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DRIVING FRANCE

Road deaths mar first weekend of holidays

Despite pleas by road authorities and government ministers for drivers to take extra caution, the first weekend of the French summer holidays was marred by several fatalities on the country's roads. Dozens were also left injured.

Road deaths mar first weekend of holidays
Photo: Emran Kassim

The first weekend of the summer holidays was hit by tragedy when several people were left dead and numerous others injured in road accidents across the country.

On Friday, Interior Minister Manual Valls announced that 13,000 traffic police would be on duty over Saturday and Sunday and he asked drivers to show “prudence” on the roads, which were expected to be chock-a-block as holidaymakers headed out of the big cities in search of the sun.

But despite Valls’s efforts, the great summer getaway witnessed several fatal accidents.

In one of the most serious incidents over the weekend, a crash involving three vehicles on the RN 171 road in the western Loire-Atlantique region, left two dead and 11 injured. The cause of the accident has not been determined.

On Saturday a couple, aged in their 70s, who were driving the wrong way down the RN10 in the Vienne department of western France, were killed in a head-on collision with another vehicle.

And two women died overnight on Saturday in the town of Bormes-les-Mimosas, in the Var region of southern France, after the car they were driving in collided with a police vehicle. Two officers and a third passenger were left injured.

In the Paris region a driver who was pushing his car along the hard shoulder of the N104 motorway was killed when he was hit by another vehicle.

In other fatal incidents over the weekend a 23-year-old motorcyclist was killed when he lost control of his bike near the town of Vaux-le Penil in the Paris region, and a mother was left dead and four others injured in an accident in the town of Juilly, Ile-de-France.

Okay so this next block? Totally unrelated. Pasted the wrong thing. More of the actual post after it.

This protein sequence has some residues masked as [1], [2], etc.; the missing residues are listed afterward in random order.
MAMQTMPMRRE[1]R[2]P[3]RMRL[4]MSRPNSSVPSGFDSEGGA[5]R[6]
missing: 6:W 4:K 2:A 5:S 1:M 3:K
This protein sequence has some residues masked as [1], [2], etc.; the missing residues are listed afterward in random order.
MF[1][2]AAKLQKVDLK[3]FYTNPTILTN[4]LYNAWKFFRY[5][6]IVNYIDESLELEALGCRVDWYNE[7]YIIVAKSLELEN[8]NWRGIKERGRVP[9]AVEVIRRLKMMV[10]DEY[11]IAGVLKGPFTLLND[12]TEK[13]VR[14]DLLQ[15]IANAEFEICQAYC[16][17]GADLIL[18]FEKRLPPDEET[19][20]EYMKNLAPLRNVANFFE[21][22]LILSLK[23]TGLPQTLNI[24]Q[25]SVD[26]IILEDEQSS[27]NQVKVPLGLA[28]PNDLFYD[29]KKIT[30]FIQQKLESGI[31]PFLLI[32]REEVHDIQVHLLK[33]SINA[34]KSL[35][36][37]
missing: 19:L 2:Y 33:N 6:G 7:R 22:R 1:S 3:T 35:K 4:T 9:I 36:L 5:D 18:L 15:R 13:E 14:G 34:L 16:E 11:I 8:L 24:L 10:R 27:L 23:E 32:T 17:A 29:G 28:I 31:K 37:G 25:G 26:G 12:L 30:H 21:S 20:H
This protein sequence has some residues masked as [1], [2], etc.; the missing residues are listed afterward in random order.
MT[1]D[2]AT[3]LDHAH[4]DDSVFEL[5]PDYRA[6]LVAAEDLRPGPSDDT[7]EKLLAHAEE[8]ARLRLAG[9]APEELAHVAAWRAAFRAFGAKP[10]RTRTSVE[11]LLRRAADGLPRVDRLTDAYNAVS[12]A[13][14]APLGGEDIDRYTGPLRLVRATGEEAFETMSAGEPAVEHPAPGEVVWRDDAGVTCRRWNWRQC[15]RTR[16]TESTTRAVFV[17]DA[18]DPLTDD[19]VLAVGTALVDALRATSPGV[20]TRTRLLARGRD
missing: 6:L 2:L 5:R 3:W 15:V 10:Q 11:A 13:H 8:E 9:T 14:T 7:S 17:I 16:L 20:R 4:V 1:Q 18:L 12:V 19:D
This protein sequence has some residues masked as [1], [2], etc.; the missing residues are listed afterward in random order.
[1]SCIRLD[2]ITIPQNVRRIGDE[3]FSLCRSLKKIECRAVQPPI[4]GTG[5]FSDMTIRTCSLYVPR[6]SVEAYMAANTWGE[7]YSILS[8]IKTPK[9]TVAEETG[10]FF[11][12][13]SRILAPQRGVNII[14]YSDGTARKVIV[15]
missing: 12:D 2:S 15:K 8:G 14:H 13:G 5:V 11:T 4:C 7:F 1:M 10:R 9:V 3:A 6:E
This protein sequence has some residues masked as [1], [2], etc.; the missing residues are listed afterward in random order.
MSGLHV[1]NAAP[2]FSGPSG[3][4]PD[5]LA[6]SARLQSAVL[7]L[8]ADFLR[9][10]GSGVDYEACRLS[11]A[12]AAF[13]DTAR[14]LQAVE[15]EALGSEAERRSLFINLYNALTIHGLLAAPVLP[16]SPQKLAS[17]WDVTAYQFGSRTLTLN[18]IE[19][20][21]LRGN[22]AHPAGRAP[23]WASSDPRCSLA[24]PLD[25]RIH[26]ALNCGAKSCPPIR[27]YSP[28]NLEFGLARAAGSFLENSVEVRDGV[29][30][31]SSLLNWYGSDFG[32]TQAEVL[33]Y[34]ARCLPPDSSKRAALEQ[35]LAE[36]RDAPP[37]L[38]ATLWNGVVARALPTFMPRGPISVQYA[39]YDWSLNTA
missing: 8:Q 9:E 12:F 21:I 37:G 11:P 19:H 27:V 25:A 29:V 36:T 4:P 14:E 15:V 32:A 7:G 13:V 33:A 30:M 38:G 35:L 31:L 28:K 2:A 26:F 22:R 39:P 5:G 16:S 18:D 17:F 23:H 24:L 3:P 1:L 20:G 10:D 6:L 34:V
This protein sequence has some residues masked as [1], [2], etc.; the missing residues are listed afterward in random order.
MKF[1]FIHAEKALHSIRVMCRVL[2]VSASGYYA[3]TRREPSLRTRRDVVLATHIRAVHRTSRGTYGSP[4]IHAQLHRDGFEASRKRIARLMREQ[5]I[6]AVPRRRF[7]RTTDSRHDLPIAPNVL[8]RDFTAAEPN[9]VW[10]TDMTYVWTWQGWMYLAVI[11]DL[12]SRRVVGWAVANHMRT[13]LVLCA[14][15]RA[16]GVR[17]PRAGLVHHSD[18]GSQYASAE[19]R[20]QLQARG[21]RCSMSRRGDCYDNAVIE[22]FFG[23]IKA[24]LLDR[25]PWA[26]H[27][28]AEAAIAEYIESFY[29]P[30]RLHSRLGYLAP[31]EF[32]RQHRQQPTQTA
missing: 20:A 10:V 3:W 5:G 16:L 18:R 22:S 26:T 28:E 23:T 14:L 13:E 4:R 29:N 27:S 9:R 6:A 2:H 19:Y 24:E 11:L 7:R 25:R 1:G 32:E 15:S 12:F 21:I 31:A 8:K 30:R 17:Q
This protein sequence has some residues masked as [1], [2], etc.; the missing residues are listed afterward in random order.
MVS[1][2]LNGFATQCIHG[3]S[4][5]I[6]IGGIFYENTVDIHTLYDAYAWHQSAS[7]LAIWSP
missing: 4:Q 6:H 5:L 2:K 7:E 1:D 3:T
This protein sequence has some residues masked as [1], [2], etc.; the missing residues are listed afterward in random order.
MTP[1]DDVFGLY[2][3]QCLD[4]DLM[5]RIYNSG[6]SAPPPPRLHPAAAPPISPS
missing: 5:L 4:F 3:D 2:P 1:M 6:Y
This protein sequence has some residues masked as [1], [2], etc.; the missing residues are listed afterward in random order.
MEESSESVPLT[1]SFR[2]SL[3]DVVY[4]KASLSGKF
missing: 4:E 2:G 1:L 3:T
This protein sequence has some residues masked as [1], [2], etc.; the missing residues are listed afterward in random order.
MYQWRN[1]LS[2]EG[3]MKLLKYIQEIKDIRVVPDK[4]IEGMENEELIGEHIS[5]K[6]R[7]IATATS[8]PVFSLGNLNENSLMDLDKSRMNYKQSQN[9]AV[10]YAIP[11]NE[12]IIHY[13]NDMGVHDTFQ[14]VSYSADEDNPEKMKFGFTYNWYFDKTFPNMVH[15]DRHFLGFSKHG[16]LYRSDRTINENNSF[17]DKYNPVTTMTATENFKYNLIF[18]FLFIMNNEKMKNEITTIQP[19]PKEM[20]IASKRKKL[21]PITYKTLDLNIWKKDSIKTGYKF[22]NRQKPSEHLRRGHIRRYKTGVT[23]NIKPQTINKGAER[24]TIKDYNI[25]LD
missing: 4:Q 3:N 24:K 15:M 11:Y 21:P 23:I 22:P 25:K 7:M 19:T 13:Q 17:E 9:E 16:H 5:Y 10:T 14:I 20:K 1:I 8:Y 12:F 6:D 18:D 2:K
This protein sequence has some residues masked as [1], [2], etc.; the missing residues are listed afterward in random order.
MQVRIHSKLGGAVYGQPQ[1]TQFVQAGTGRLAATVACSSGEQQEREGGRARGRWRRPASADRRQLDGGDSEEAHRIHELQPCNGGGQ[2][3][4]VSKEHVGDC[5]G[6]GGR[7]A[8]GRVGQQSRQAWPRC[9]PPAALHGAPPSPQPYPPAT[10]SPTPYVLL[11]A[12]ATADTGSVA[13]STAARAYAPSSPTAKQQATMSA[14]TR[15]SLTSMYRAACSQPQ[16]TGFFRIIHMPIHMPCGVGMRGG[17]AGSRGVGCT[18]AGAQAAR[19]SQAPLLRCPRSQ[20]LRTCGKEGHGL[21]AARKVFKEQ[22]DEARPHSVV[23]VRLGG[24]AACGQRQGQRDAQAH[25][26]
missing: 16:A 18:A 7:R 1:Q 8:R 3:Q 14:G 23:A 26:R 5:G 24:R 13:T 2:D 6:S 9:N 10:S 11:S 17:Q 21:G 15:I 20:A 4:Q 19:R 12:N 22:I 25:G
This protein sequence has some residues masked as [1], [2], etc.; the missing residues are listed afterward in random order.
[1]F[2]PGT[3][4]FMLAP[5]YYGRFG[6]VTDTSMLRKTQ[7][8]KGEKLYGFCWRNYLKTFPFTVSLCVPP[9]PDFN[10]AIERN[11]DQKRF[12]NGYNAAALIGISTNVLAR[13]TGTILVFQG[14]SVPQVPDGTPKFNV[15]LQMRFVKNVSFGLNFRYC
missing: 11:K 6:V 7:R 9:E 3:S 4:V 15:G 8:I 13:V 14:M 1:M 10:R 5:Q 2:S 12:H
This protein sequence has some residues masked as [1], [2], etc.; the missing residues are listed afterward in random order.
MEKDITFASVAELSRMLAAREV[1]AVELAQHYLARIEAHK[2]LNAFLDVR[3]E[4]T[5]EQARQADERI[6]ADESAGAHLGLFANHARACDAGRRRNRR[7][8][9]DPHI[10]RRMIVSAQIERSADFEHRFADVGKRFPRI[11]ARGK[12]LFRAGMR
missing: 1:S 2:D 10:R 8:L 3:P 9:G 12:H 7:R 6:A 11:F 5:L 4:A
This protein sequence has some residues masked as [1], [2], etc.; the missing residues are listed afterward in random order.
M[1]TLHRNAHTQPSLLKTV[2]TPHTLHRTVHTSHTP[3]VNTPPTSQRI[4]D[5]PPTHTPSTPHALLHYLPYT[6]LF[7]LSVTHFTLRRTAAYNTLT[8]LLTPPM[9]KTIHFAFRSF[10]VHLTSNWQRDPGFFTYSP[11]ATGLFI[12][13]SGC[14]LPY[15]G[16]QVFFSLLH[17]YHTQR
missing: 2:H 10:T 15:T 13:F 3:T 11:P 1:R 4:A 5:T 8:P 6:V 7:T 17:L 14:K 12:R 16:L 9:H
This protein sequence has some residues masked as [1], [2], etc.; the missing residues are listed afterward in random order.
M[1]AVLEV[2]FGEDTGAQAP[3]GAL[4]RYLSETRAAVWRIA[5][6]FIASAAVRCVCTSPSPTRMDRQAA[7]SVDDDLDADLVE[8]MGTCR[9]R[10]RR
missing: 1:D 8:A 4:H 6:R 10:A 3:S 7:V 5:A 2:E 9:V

On Sunday morning in the Loir-et-Cher department in central France, a bus from Belgium that was carrying a group of teenagers came off the road and plunged into a ditch. Thankfully there were no fatalities although ten passengers were slightly injured.

In recent months the French government has taken a number of measures to try to cut the number of road deaths including upping the number of speed cameras on roads as well as introducing mobile speed radars, which police say are virtually undetectable.

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DRIVING FRANCE

British drivers caught ‘racing’ at 265km/h on French motorway

Four British drivers have been banned from driving in France after being caught on Sunday by French police racing at speeds of up to 265km/h on a motorway near Calais.

British drivers caught 'racing' at 265km/h on French motorway
Photo: AFP

The drivers were caught on the A26 motorway in northern France just south of Calais, which is called the “Autoroute des Anglais”.

The drivers were travelling in sports cars and were taking part in a unofficial “race” down to Venice in Italy. Up to one hundred sports cars took part on Sunday, the first stage of the “rally” which was due to end in Paris.